Tuesday, August 27, 2013

The Slow Death - s/t (2008)

As if the name didn't give it away, The Slow Death is a death & doom metal project hailing from New South Wales, Australia, who are seeing their eponymous 2008 full-length debut reissued through Aurora Australis, probably the best doom-related label I've caught down under. From the cover art alone and band moniker, you'd probably expect this to be some righteously grim shit, but you'd actually be surprised that this is one of the more eloquent and graceful acts of its kind. In fact, they're one of the rare death/doom groups in the past 5 years that I'd actually consider 'catchy', due largely to the constant glaze of guitar melodies, succinct & memorable use of pianos and synthesizers, and the eerie, beautiful vocals of Mandy Andresen which set a nice contrast to the sustained death grunts of Gregg Williamson.

Of course, with tracks ranging from 12-18 minutes, you kind of have to hold the attention, and that's not always the case here. But to The Slow Death's credit, they generate enough versatility across the five songs and 70 minutes of content that no two really sound exactly the same, even if a number of the tunes could use a substantial edit down to their more interesting components. This isn't much of a problem on the 'shorter' pieces like "Grave" or "The Slow Death" itself, but certain I felt myself losing focus through "The Prodigal Sun" and the whopping finale "Dark Days". Drudging, low-tuned guitars are performed in the vein of old Paradise Lost, Anathema and My Dying Bride, with simplistic chord patterns that sound familiar but not entirely derivative; thankfully multi-instrumentalist Stuart Prickett (an Aussie underground veteran who also plays for the killer Backyard Mortuary) is steadily engaging us with loads of harmonies and melodies, some gently tapped and others phasing off into a distant, dying light, so there's not a lot of space here for the chord progressions to become dry.

Andresen's keyboards are hardly uncommon throughout the album, and usually fall under two sounds: a raw, orchestral pad as found in the bridge of "The Prodigal Son" or the intro to the band's namesake, or simple and elegant piano lines woven into the somber rhythm guitar progressions. On one hand, they tend to sound a bit cheesy, but at the same time they give the music a broader sense of scale and involvement than if they had just barebacked these tunes with the guitars alone. I can't speak so highly of the bass and drums, sadly, because the former is just not much of a presence through the album, and the latter are programmed. I'm generally of two minds when it comes to the practice: do they disappear into the background and do their job, or do they add some outside element or atmosphere (alien, industrialized, etc) that makes the music feel fresh. On a death/doom record of this caliber, they simply didn't fit for me, especially where the beats become more intense as the band picks up into a busier riffing sequence ("Dark Days"). They're not exactly a deal breaker here, and I've read that Prickett has corrected this issue on their sophomore with a real live drummer, but it would be dishonest to say they weren't somewhat of a distraction.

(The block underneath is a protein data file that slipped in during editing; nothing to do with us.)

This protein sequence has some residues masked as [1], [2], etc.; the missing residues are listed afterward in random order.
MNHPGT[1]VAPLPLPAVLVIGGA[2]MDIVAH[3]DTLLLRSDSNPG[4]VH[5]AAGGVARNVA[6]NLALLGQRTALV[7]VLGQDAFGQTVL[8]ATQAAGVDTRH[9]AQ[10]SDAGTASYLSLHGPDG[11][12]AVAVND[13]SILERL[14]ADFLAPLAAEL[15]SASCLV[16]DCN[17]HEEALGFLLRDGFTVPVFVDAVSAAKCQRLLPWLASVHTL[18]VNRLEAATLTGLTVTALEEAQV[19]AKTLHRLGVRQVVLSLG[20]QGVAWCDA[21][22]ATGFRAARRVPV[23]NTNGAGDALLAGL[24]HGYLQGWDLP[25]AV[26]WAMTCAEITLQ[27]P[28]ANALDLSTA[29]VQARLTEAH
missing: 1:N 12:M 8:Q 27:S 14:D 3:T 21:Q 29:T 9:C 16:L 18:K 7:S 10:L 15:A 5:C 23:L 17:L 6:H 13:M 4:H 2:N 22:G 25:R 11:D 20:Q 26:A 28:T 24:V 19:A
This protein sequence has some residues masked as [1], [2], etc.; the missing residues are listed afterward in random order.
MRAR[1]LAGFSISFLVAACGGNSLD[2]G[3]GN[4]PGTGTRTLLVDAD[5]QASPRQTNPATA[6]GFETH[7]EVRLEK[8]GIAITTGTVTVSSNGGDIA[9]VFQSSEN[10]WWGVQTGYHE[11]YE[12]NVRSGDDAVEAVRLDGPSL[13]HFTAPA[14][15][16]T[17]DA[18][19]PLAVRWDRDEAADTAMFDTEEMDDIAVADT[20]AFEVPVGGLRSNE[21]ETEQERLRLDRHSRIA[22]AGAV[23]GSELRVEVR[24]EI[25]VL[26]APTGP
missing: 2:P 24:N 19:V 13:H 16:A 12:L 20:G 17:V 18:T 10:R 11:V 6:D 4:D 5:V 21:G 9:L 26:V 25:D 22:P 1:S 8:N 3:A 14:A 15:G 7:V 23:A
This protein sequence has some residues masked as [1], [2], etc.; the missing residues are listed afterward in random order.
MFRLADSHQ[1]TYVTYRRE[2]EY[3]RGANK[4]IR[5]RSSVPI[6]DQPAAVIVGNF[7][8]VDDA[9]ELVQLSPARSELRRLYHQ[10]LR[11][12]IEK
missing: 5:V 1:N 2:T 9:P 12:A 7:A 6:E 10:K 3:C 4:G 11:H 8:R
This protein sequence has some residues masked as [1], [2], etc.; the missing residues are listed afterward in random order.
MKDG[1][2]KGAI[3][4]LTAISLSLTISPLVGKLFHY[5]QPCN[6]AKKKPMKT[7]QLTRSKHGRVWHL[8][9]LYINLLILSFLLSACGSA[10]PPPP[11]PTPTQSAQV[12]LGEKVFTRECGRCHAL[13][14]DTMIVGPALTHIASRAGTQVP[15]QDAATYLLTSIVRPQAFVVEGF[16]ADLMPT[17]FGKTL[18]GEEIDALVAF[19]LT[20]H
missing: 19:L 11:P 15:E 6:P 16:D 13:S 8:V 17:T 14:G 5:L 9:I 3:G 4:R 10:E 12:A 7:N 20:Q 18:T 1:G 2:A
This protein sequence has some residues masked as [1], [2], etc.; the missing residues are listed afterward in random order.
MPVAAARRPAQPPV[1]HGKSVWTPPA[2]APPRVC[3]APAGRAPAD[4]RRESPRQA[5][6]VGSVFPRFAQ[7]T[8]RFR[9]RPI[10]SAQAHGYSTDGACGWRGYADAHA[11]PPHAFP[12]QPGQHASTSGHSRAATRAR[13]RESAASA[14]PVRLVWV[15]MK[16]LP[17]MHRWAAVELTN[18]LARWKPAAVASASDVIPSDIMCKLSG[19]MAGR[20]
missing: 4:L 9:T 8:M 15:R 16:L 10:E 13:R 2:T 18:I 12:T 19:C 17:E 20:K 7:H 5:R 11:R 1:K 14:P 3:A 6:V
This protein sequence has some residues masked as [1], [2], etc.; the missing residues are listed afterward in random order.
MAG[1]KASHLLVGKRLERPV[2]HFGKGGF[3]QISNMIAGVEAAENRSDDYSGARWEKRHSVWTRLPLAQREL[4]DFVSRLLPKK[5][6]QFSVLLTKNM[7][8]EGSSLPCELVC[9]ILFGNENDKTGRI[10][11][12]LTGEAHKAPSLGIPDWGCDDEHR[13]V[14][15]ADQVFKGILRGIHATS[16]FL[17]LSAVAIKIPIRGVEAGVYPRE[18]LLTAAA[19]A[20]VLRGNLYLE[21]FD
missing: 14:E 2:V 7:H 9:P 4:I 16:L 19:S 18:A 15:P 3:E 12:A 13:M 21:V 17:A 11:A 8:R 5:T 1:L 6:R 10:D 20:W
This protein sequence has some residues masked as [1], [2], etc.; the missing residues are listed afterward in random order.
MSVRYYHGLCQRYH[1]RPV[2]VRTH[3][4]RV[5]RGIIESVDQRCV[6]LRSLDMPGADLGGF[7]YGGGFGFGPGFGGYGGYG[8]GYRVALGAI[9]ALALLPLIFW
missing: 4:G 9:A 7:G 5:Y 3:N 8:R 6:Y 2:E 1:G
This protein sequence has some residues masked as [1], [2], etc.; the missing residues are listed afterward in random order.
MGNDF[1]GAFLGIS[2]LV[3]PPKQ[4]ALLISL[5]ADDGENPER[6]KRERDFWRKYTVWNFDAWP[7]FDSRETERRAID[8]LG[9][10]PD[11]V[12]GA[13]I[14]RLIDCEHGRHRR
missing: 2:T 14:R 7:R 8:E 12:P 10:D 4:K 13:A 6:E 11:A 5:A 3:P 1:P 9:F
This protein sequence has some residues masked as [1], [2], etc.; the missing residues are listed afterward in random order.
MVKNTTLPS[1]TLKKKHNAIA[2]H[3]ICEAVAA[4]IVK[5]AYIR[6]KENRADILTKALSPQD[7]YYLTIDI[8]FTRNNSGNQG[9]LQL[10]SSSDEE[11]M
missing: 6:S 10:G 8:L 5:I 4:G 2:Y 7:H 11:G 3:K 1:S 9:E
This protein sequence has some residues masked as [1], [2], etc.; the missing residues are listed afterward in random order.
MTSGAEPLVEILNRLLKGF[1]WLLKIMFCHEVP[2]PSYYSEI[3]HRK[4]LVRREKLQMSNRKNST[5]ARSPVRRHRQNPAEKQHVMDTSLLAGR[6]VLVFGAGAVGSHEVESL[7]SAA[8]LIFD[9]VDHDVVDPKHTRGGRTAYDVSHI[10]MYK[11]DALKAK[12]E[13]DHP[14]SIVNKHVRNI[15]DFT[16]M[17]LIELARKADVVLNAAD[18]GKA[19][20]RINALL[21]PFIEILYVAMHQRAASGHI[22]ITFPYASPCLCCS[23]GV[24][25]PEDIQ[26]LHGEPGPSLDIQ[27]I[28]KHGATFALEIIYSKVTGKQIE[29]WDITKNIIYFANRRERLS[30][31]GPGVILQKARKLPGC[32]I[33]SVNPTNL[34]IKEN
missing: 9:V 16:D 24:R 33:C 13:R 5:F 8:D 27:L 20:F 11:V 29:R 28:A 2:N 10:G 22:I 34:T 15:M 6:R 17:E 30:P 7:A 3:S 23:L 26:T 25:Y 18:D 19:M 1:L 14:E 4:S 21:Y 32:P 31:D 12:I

Otherwise, this is about 50 minutes of spot on, solemn and emotional escapism with about 20 minutes of overkill. I realize it's a 'thing' in this genre to swell up the songs beyond 10 minutes, but really, they need to either hit a climax (or several climaxes) or generate a hypnotic effect to succeed, and a few of these tracks definitely don't have that sort of structure that keeps you at the edge of your seat awaiting the next explosion of sorrow. Plenty of good riffs here, a tasteful dab of clean guitars, and both of the vocalists excel in their respective ranges, especially the layered, choral outro to "Dark Days", but are some segments I'd cut out of there. Lyrically, they manifest the usual Gothic-laden imagery of isolation, loss and regret, reminiscent of My Dying Bride, but there are some well-composed lines in there that show a sense of effort and seriousness (we're not talking Hooded Menace kitsch here). Ultimately, this was a decent album with solid hooks and respectable composition...it has its problems, but definitely made me wanna track down the sophomore to experience the changes. Recommended to fans of Draconian, 90s MDB, Isole, or anyone seeking a lighter, catchier alternative to that other Australian doom mainstay Mournful Congregation.

Verdict: Win [7/10] (crimson veined eyes seek the golden lamplight)


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